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At the most profoundly unhappy juncture of my life, burnt out a bad relationship, broke from teaching on nine-month contracts at a university, and profoundly missing the color green after nearly a decade in north Texas, I took a summer job teaching writing at Interlochen Arts Camp at the urging of a dear friend and fellow writer. Those eight weeks reintroduced me to my native Michigan in all of its verdant majesty and to the secret alchemy of summer camp: trees, music, sweat, friendship, discovery, transcendence. I began to remember what summer camp meant to me, and who I was when I was there.

From 1999–2003, I attended Blue Lake Fine Arts Camp in Twin Lake, Michigan, and later toured with their international program as a violinist. That camp was and remains my childhood happy place. In my debut collection of poetry, Happy Everything, summer camp functions as a locus of both initiation and agency in “My Father Drives to Muskegon with a Bouquet of Flowers.” In this poem, the speaker’s estranged father listens to her summer camp symphony concert, which he has attended unannounced.

The poem, like much of the book, is inspired by my lived experiences. At a time when my nuclear family was imploding, my cabinmates at camp became like a second family to me. I found community and began to grow my faith in my strength as a young artist at Blue Lake. And so, when fate dropped a job posting for a full-time position managing their international program into my lap while I was more or less up the road at Interlochen, I leaped on it with the kind of zeal reserved for on-screen kisses and lottery wins.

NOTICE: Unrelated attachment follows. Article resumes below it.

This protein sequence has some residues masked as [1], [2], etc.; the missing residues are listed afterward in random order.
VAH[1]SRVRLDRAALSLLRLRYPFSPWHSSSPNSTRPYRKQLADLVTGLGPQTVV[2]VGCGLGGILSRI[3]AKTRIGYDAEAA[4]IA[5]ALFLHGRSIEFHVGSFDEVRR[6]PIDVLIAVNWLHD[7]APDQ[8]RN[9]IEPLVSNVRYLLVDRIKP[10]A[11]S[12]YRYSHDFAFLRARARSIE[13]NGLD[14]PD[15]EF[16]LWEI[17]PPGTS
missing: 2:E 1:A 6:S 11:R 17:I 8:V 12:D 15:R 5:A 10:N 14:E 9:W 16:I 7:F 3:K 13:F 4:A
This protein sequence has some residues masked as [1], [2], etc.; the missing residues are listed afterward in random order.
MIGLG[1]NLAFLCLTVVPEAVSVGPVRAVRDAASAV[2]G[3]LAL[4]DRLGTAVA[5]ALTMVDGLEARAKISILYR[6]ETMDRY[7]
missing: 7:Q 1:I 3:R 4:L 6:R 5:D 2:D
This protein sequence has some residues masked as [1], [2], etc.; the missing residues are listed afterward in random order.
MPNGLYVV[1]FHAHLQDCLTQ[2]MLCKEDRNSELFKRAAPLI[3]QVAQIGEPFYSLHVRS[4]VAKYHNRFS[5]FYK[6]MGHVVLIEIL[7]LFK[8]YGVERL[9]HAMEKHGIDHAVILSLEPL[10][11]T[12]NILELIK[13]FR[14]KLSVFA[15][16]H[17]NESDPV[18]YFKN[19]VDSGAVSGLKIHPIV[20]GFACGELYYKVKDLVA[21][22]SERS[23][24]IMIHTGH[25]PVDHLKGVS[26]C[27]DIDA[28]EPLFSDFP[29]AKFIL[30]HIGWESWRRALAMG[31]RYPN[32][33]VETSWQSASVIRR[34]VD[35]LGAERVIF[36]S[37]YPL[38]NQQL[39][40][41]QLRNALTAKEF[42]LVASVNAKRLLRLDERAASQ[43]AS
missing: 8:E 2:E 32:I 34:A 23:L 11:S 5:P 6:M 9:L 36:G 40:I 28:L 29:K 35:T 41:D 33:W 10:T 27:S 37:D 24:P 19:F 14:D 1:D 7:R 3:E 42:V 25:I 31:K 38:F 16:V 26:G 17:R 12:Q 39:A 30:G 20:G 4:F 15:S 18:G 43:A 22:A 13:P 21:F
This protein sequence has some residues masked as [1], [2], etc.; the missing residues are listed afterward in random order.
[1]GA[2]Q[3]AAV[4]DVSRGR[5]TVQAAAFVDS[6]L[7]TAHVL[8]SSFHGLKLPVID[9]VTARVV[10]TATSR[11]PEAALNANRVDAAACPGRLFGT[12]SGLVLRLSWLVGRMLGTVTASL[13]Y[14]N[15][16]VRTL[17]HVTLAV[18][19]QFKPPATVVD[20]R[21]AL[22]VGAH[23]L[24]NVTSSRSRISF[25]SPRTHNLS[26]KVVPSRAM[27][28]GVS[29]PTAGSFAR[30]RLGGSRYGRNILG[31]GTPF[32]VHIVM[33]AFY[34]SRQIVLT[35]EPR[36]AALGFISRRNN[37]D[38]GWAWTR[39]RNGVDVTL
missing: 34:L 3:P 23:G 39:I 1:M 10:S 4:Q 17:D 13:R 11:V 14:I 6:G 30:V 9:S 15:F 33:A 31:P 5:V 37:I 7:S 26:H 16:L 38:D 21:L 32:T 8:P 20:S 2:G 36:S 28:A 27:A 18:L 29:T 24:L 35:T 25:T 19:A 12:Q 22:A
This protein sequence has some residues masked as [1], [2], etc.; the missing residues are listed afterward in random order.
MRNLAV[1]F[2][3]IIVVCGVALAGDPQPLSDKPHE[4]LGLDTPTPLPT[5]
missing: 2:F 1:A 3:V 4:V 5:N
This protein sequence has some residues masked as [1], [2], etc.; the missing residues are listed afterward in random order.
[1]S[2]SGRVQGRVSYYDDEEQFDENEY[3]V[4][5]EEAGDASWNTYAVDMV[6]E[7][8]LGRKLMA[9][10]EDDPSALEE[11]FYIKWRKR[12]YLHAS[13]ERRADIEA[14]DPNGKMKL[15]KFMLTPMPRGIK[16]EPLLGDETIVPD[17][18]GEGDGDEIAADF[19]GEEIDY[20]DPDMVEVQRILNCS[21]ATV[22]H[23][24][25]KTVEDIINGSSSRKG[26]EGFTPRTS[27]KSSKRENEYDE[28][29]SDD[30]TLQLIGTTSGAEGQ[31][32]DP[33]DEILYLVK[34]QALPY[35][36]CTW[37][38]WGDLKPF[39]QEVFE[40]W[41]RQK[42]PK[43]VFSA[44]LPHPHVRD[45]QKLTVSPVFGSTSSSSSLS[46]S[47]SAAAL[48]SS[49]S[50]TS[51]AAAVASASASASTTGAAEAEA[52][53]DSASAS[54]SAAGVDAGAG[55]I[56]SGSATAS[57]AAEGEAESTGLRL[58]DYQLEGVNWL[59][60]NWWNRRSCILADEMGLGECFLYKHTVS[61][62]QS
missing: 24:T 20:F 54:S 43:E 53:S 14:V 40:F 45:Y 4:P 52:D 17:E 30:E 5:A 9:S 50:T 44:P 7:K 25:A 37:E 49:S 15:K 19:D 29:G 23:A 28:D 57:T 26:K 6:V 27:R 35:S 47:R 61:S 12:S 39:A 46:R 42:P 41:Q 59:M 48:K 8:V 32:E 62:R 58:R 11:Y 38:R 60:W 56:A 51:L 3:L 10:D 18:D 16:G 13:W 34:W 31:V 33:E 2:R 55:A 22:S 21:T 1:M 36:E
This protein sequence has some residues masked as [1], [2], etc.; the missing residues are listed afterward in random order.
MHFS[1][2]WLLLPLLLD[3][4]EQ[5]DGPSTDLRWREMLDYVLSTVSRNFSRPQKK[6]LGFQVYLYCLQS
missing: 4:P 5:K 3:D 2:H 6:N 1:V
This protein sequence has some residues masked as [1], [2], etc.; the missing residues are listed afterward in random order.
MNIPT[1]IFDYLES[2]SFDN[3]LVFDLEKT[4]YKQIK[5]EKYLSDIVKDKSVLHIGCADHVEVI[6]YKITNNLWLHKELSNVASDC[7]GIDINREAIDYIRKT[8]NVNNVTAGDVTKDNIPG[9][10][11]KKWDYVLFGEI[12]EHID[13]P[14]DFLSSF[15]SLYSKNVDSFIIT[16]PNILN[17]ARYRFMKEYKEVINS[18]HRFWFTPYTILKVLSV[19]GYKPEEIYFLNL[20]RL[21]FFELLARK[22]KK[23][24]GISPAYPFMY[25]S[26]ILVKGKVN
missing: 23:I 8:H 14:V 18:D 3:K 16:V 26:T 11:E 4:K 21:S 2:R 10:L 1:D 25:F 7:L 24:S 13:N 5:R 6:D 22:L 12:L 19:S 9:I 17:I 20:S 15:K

I learned that the camp was interested in me not only as a program alum but also as someone who could build a creative writing program: the only artistic discipline without a true course of study at Blue Lake. My heart warbled a long-forgotten tune; I got the job. But that meant I had to move across the country and leave higher education.

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Stepping back from academia and into a more democratic artistic space at a nonprofit liberated me from the precarity of contingent faculty teaching and changed my writing. Proximity to the energy and verve of younger writers, the freedom to teach outside of hierarchies and rigid assessment alongside artists from other disciplines, and daily immersion in nature and the offline world—to say nothing of the stable working conditions—have made me a better writer, one who’s working closer to the bone creatively without depleting my own creative energy as quickly as I used to. I’m braver: I think about what my poem could offer someone who isn’t a poet themselves. I write in my truest voice, not the voice of my innumerable male professors. I let the natural world in more. I open the window.